"The Sentinels of Andersonville"

"Near the end of the Civil War, inhumane conditions at Andersonville Prison caused the deaths of 13,000 Union soldiers in only fourteen months. In this gripping and affecting novel, three young Confederates and an entire town come face-to-face with the prison’s atrocities and learn the cost of compassion, when withheld and when given. [...] As these three young Rebels cross paths, their stories intertwine and compel them to action. If they're caught, their plan—a Yankee prison break—could hang them all for treason." (excerpted from inside flap)

Now available in hardcover, "The Sentinels of Andersonville" is a historical fiction novel {sneak peaks: read chapter one or watch the book trailer} by critically acclaimed and Christy Award-winning author Tracy Groot.

The story centers around Andersonville Prison, also known as Camp Sumter, and three central characters—a "Southern belle", a Confederate prison guard, and a Confederate soldier—whose lives become entangled not only with each other but also in the fate of thousands of prisoners and the question of how to help them. The characters' compassion and desire for justice and mercy is inspiring, certainly, and after a rather tedious first half, the plot does gain interest as the individuals become more involved and take action. The book overall is eye-opening: Groot tactfully, yet honestly uncovers a saddening aspect of this country's past that I and likely many readers were unaware of, and the descriptions of the horrible prison conditions that resulted in thousands of deaths from starvation and exposure are based on the diaries, letters, and documents of "those who lived it" (p. vii).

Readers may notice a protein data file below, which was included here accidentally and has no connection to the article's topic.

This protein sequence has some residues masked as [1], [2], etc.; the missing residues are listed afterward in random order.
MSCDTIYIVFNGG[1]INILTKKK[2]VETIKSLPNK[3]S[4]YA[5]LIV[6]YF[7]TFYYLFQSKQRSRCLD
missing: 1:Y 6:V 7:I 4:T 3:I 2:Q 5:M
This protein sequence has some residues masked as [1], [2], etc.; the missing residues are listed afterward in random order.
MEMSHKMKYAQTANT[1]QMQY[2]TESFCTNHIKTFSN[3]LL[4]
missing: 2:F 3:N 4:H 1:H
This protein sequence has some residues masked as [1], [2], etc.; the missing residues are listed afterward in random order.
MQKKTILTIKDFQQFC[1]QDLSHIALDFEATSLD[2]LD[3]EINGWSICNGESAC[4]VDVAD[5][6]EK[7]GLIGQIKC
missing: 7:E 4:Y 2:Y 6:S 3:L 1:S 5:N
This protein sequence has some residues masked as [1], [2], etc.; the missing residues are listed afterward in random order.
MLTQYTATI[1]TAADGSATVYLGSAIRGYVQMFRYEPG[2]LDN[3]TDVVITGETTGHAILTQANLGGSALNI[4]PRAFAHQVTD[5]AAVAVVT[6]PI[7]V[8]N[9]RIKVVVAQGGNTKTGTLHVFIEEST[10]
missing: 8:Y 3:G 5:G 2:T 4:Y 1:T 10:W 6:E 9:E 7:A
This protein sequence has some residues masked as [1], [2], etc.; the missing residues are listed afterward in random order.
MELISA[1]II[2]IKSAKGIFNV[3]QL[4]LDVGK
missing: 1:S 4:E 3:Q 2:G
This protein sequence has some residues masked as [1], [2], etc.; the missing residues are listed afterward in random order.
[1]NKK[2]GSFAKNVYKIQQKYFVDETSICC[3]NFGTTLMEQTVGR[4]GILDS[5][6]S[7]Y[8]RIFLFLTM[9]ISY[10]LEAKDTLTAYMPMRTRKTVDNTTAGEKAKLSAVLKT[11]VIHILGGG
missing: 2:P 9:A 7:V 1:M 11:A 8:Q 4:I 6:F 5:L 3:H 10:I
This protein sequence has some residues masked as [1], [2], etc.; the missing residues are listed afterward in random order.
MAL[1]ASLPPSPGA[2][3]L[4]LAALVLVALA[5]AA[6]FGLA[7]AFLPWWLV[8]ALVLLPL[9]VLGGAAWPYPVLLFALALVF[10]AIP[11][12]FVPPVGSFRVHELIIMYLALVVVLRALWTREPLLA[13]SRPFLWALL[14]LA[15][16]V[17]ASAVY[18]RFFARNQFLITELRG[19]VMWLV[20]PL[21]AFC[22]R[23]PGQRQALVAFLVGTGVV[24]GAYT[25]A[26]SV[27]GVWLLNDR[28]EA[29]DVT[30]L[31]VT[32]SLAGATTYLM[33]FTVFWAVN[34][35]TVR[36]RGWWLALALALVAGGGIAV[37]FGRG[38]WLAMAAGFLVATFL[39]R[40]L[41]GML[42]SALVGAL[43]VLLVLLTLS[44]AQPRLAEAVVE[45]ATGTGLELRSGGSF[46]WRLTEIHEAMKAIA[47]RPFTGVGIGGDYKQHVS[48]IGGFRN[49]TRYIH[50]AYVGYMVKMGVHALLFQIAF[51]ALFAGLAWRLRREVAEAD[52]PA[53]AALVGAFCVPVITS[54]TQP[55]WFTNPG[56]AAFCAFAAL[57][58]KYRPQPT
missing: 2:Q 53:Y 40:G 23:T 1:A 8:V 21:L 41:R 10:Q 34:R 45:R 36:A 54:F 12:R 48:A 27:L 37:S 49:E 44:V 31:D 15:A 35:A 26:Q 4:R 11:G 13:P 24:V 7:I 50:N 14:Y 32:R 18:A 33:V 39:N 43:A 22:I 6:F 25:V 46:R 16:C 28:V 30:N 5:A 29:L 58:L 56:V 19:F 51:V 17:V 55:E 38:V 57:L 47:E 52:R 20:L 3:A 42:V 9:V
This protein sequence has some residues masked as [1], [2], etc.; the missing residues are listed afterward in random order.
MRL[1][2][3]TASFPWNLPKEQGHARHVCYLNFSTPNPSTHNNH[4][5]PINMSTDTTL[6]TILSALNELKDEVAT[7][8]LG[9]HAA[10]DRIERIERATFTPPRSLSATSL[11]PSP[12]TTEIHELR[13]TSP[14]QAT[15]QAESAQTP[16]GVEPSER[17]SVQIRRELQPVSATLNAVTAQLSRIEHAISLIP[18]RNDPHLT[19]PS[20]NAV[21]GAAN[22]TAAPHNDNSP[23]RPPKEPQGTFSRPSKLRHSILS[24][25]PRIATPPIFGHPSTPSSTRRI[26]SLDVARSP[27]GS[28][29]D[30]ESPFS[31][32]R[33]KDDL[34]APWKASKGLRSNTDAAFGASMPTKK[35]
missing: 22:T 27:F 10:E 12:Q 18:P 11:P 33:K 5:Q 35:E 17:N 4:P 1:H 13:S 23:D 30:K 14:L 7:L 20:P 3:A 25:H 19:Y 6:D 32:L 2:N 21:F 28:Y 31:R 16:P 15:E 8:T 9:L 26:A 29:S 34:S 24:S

However, while "The Sentinels of Andersonville" seems well-researched, it is not particularly well-written. The writing, especially the dialogue, feels forced. Perhaps it was the attempt to write "Southern speak", but nevertheless, what the characters say often sounds unnatural and too "written". Also, the writing is confusing because of frequent head-hopping {when point of view shifts among characters in the same scene} and, further, because the plot involves a lot of information on the North and the South and various historical figures, such as generals, who are often referenced. The most "frustrating" confusion is the characterization; dialogue aside, the characters are not clearly fleshed out, their actions sometimes come as a surprise, and even who-likes-who is hazy. The story would have been one-hundred percent more enjoyable had I felt I could really know, "get into", and believe the characters.

"The Sentinels of Andersonville" is an interesting, enlightening historical novel. Though it is somewhat slow-paced and lacks clarity and believable characters, Tracy Groot nevertheless provides enough description and underlying message for the book to be thought provoking and inspiring. Whether in the 1800's or present-day, there is injustice within our reach if we're willing to see, and there are actions within our means if we're willing to respond. "When the opportunity to help arises, if it's a lemon, if it's just a lemon, if that's all we can do—let us do it" (from the Afterword).


Disclaimer: This book was received for free from Tyndale House Publishers in exchange for my review.

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